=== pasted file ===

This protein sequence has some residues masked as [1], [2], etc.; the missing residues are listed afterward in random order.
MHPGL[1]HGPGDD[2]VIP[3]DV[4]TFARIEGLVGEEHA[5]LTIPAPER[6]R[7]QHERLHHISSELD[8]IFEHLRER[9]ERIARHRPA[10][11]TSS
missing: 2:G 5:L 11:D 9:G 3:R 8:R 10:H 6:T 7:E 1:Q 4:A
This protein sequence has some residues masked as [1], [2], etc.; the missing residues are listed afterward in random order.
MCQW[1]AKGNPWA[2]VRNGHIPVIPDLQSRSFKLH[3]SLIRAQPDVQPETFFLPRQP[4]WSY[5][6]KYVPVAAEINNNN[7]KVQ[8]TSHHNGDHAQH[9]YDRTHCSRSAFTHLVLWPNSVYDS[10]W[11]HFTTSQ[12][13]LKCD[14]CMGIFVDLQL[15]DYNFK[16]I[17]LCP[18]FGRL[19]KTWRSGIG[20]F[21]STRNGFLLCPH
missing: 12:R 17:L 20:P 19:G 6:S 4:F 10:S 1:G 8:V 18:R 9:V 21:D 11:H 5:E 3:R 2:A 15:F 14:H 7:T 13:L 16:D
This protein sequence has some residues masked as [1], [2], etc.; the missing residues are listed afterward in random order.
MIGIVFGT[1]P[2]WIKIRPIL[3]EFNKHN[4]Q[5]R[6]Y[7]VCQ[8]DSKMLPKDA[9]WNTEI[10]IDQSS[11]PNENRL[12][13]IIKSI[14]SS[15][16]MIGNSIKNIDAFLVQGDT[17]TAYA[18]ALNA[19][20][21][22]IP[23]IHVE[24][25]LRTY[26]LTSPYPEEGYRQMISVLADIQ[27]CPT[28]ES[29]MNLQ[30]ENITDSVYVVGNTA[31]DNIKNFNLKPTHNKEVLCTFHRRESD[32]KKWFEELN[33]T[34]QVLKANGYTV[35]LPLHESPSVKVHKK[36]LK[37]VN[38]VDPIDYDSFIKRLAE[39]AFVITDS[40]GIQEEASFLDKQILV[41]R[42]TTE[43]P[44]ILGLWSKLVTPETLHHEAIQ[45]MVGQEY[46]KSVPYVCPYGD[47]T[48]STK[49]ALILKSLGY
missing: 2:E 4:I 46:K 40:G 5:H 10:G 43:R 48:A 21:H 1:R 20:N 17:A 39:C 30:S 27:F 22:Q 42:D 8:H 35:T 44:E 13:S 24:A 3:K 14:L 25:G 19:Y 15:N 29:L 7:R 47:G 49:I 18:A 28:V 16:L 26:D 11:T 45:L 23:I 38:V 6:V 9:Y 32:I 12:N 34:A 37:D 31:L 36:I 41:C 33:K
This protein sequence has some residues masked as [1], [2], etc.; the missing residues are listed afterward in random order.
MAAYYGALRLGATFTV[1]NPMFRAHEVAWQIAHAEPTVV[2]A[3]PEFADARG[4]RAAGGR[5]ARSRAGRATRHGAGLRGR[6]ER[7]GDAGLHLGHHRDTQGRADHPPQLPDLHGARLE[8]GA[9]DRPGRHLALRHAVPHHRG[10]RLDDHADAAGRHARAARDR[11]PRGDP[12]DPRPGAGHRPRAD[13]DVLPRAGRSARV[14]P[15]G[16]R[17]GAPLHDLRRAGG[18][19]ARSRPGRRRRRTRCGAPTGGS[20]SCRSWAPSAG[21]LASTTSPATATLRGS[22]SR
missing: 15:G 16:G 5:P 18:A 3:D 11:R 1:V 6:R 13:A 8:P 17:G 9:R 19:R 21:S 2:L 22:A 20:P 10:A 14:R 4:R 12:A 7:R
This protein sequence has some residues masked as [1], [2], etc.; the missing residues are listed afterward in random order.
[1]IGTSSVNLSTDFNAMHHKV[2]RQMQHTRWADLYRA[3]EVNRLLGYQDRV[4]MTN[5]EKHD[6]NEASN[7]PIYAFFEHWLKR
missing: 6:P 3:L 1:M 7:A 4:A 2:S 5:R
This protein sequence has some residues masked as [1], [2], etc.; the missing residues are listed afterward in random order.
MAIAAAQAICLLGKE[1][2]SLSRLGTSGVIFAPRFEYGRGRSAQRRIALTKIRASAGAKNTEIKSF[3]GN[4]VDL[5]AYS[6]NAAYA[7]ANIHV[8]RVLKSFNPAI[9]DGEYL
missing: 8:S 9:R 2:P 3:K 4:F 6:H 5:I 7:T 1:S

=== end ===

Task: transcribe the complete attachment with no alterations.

This protein sequence has some residues masked as [1], [2], etc.; the missing residues are listed afterward in random order.
MHPGL[1]HGPGDD[2]VIP[3]DV[4]TFARIEGLVGEEHA[5]LTIPAPER[6]R[7]QHERLHHISSELD[8]IFEHLRER[9]ERIARHRPA[10][11]TSS
missing: 2:G 5:L 11:D 9:G 3:R 8:R 10:H 6:T 7:E 1:Q 4:A
This protein sequence has some residues masked as [1], [2], etc.; the missing residues are listed afterward in random order.
MCQW[1]AKGNPWA[2]VRNGHIPVIPDLQSRSFKLH[3]SLIRAQPDVQPETFFLPRQP[4]WSY[5][6]KYVPVAAEINNNN[7]KVQ[8]TSHHNGDHAQH[9]YDRTHCSRSAFTHLVLWPNSVYDS[10]W[11]HFTTSQ[12][13]LKCD[14]CMGIFVDLQL[15]DYNFK[16]I[17]LCP[18]FGRL[19]KTWRSGIG[20]F[21]STRNGFLLCPH
missing: 12:R 17:L 20:P 19:G 6:S 4:F 10:S 1:G 8:V 18:R 9:V 21:D 11:H 5:E 3:R 2:A 15:F 14:H 7:T 13:L 16:D
This protein sequence has some residues masked as [1], [2], etc.; the missing residues are listed afterward in random order.
MIGIVFGT[1]P[2]WIKIRPIL[3]EFNKHN[4]Q[5]R[6]Y[7]VCQ[8]DSKMLPKDA[9]WNTEI[10]IDQSS[11]PNENRL[12][13]IIKSI[14]SS[15][16]MIGNSIKNIDAFLVQGDT[17]TAYA[18]ALNA[19][20][21][22]IP[23]IHVE[24][25]LRTY[26]LTSPYPEEGYRQMISVLADIQ[27]CPT[28]ES[29]MNLQ[30]ENITDSVYVVGNTA[31]DNIKNFNLKPTHNKEVLCTFHRRESD[32]KKWFEELN[33]T[34]QVLKANGYTV[35]LPLHESPSVKVHKK[36]LK[37]VN[38]VDPIDYDSFIKRLAE[39]AFVITDS[40]GIQEEASFLDKQILV[41]R[42]TTE[43]P[44]ILGLWSKLVTPETLHHEAIQ[45]MVGQEY[46]KSVPYVCPYGD[47]T[48]STK[49]ALILKSLGY
missing: 2:E 4:I 46:K 40:G 5:H 10:G 43:R 48:A 21:H 1:R 20:N 17:A 39:C 30:S 27:F 22:Q 42:D 8:H 35:T 44:E 13:S 24:A 3:K 14:L 25:G 19:Y 15:N 29:L 7:R 47:G 49:I 18:A 28:V 16:L 26:D 11:T 45:L 23:I 38:V 6:V 9:Y 32:I 12:N 34:A 37:D 31:L 36:I 41:C 33:K
This protein sequence has some residues masked as [1], [2], etc.; the missing residues are listed afterward in random order.
MAAYYGALRLGATFTV[1]NPMFRAHEVAWQIAHAEPTVV[2]A[3]PEFADARG[4]RAAGGR[5]ARSRAGRATRHGAGLRGR[6]ER[7]GDAGLHLGHHRDTQGRADHPPQLPDLHGARLE[8]GA[9]DRPGRHLALRHAVPHHRG[10]RLDDHADAAGRHARAARDR[11]PRGDP[12]DPRPGAGHRPRAD[13]DVLPRAGRSARV[14]P[15]G[16]R[17]GAPLHDLRRAGG[18][19]ARSRPGRRRRRTRCGAPTGGS[20]SCRSWAPSAG[21]LASTTSPATATLRGS[22]SR
missing: 15:G 16:G 5:P 18:A 3:D 11:R 1:V 6:R 13:A 8:P 17:G 9:R 19:R 21:S 2:L 22:A 20:P 10:A 14:R 4:R 12:A 7:R
This protein sequence has some residues masked as [1], [2], etc.; the missing residues are listed afterward in random order.
[1]IGTSSVNLSTDFNAMHHKV[2]RQMQHTRWADLYRA[3]EVNRLLGYQDRV[4]MTN[5]EKHD[6]NEASN[7]PIYAFFEHWLKR
missing: 6:P 3:L 1:M 7:A 4:A 2:S 5:R
This protein sequence has some residues masked as [1], [2], etc.; the missing residues are listed afterward in random order.
MAIAAAQAICLLGKE[1][2]SLSRLGTSGVIFAPRFEYGRGRSAQRRIALTKIRASAGAKNTEIKSF[3]GN[4]VDL[5]AYS[6]NAAYA[7]ANIHV[8]RVLKSFNPAI[9]DGEYL
missing: 8:S 9:R 2:P 3:K 4:F 6:H 5:I 7:T 1:S